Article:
When The Trade happened and the Paul Pierce era ended, we were left with an unbalanced roster. When Danny Ainge followed up that trade by buying a pick in the 2nd round to draft Colton Iverson, signing undrafted free agent Phil Pressey, and adding Brazilian center Vitor Faverani, it ballooned the Celtics roster and pushed the payroll north of the estimated Luxury Tax line. Something had to give.
Like many, I was hoping for some kind of trade that would either offload long term contracts or bring back something of value while shaving enough money off the cap for this year to avoid the luxury tax. I imagine that Danny Ainge looked long and hard for options that would be beneficial to the Celtics short and long term plans.
Unfortunately it seems that nothing could be accomplished on that front. So to cut costs, the Celtics first had to cut the hard working Shavlik Randolph. Now they've made a trade to send Fab Melo (a first round pick just a year ago) in exchange for a guy (Donte Greene) that they are likely going to cut.
So what's next? Is there another shoe that's going to drop? Perhaps, but then again, maybe not. At least not right away.
The Celtics have made it clear they don't desire to be in the luxury tax this season and were about $800,000 over that line before this move. They are still about $500,000 over with Greene on the roster, but can dip below at any point by waiving his nonguaranteed deal. The move suggests to me that the Celtics are not entirely confident they can move some of their bigger-ticket big men and made a smaller move to ensure they have the financial flexibility to avoid the tax (and the repeater rates that loom down the road when Boston hopes to be a contender again). More moves could loom, but it appears it might be in-season shuffling.
Some things to keep in mind.
1. Donte Green still has an outside shot at making the Celtics.
While unlikely, it's possible that Greene could show enough in training camp to stick around as an end-of-the-rotation three/four type behind the likes of Jared Sullinger, Jeff Green, Brandon Bass and Gerald Wallace. He's always been a tantalizing prospect due to his combination of size (6-foot-11) and shooting touch (he shot 37.7 percent from deep in 76 appearances, including 50 starts, for the 2009-10 Sacramento Kings as a 21-year-old), but he's always graded out as a poor rebounder for his size and position, and as an inconsistent defender despite physical tools that would seem to make him an ideal fit to guard multiple positions.
If the Celtics made another deal that cut costs, they could hang onto Greene and see if he could develop to be a better prospect than Fab Melo. They don't really have to make a decision any time soon. If I understand the rule correctly, the luxury tax is calculated on the roster payroll at the end of the year, and the last chance the team has to shed salaries is at or around the trade deadline.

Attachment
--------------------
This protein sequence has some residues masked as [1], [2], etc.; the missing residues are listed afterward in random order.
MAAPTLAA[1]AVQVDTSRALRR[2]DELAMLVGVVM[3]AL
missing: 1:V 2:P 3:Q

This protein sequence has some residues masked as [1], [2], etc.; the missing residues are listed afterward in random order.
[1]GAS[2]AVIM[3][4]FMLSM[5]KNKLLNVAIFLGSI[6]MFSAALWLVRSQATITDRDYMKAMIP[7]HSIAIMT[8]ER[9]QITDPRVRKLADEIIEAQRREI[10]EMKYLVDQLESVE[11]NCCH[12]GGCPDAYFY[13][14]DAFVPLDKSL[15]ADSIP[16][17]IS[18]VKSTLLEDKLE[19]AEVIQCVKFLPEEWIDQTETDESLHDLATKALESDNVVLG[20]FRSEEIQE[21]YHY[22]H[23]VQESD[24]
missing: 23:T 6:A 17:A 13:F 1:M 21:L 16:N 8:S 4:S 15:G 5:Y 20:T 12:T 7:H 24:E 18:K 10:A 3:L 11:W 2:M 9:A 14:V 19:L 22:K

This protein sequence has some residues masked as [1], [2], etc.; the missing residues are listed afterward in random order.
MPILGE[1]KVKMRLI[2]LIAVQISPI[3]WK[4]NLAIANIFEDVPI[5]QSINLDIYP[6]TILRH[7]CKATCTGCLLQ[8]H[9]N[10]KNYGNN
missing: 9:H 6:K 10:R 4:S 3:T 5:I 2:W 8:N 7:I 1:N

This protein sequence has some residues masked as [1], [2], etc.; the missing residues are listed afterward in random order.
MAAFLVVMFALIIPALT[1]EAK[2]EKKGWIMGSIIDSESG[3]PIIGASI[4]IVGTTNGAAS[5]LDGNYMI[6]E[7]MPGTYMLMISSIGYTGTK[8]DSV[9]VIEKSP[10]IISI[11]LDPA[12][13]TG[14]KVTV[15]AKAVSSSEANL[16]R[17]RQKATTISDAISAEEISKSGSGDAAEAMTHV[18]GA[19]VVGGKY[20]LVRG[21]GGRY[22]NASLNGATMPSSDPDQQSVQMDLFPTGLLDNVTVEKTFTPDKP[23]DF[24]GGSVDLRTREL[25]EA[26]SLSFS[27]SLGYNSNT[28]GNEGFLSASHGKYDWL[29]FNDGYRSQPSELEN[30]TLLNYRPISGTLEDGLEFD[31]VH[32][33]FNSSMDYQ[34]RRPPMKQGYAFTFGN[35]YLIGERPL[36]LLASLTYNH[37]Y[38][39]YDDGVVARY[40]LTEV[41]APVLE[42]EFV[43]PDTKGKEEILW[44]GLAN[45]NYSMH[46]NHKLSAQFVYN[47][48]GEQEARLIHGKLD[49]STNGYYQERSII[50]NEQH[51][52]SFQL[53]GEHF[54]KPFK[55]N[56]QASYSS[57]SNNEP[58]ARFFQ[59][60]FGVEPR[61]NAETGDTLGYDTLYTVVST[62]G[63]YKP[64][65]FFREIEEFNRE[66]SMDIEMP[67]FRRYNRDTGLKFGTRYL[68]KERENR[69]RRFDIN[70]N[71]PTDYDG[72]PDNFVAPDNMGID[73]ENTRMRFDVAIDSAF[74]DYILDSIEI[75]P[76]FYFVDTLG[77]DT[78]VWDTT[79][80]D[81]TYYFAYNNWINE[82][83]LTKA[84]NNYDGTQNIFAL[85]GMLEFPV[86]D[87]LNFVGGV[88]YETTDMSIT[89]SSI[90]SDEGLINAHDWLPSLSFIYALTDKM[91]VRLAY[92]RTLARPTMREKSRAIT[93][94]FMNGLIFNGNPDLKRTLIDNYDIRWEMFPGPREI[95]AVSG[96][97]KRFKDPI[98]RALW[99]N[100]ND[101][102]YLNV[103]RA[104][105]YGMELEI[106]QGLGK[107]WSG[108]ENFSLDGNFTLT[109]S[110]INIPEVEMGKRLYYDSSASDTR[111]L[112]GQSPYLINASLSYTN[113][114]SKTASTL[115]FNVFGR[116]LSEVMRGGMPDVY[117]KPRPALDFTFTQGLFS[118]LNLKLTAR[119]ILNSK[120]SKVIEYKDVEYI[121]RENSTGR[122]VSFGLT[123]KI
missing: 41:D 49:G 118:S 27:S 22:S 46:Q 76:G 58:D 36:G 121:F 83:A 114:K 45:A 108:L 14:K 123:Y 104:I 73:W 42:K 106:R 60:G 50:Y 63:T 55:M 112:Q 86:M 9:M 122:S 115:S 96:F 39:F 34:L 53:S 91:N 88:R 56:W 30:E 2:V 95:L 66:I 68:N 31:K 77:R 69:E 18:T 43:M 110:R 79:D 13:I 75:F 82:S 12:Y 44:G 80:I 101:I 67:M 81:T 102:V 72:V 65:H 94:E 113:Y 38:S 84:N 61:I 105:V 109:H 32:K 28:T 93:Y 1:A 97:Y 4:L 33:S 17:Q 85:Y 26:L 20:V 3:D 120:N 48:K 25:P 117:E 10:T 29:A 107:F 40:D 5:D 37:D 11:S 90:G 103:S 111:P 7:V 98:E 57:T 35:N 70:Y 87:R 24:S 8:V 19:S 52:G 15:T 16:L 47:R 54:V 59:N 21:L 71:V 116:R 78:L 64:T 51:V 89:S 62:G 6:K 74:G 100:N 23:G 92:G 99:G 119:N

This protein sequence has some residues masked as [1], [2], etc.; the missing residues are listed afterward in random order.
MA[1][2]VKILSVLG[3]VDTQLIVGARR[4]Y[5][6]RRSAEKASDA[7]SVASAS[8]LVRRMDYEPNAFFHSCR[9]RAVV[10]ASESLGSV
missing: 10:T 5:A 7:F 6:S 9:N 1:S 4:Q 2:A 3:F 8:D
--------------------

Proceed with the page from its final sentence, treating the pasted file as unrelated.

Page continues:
The Celtics have the maximum 15 players on contract, so they can just roll into the season with that many players. Since Greene's contract isn't guaranteed, they can waive him at any point to cut costs or to open up a roster spot.
2. The Celtics can't combine Gerald Wallace, Kris Humphries, or MarShon Brooks in a trade with other players until September 12. They also can't trade Keith Bogans in a trade until December 15.
So for example, if the Celtics wanted to package the expiring contracts of Kris Humphries and Jordan Crawford to a team looking to offload someone making $16M or so, that deal would have to wait another month at least. I'm guessing that no deal like that is out there, but you never know. Don't forget that James Harden was traded to Houston right at the start of the season. The Rockets were able to pounce because they had the assets to get a deal done.
That's what Ainge is trying to do. Put himself in position to make a move if opportunity knocks. These small transactions and staying under the luxury tax are all designed to maintain flexibility. Between the draft picks, expiring contracts, and a nice traded player exception, the Celtics have the firepower to recreate the kind of megadeals that kicked off the last era back in 2007.
With that said, I feel like the larger trades and franchise altering moves will have to wait until the trade deadline at the earliest and more likely next offseason (or even later, depending on the team's patience and threshold of pain). If the Celtics end up losing as many games as the experts (and me) think, then this could be a long year for fans. But knowing that there's a plan (or more likely several contingency plans) is comforting at least.